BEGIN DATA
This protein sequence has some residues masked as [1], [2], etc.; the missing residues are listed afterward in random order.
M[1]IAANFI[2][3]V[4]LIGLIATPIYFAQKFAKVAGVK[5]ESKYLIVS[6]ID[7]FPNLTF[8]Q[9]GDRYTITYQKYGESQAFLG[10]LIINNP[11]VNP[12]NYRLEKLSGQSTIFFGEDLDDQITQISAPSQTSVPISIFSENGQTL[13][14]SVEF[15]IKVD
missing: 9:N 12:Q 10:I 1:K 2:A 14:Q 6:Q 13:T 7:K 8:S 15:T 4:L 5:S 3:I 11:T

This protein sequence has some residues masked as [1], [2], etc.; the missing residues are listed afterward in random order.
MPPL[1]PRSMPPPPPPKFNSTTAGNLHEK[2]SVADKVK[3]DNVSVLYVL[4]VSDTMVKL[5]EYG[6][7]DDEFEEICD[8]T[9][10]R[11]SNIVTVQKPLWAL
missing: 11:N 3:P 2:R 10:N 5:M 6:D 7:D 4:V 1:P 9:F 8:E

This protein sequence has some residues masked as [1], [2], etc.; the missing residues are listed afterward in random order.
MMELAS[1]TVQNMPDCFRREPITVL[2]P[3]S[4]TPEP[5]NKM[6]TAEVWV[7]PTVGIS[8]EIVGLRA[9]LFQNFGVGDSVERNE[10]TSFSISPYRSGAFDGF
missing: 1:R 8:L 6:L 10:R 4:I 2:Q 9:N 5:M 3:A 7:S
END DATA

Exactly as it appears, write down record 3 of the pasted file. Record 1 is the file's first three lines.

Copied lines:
This protein sequence has some residues masked as [1], [2], etc.; the missing residues are listed afterward in random order.
MMELAS[1]TVQNMPDCFRREPITVL[2]P[3]S[4]TPEP[5]NKM[6]TAEVWV[7]PTVGIS[8]EIVGLRA[9]LFQNFGVGDSVERNE[10]TSFSISPYRSGAFDGF
missing: 1:R 8:L 6:L 10:R 4:I 2:Q 9:N 5:M 3:A 7:S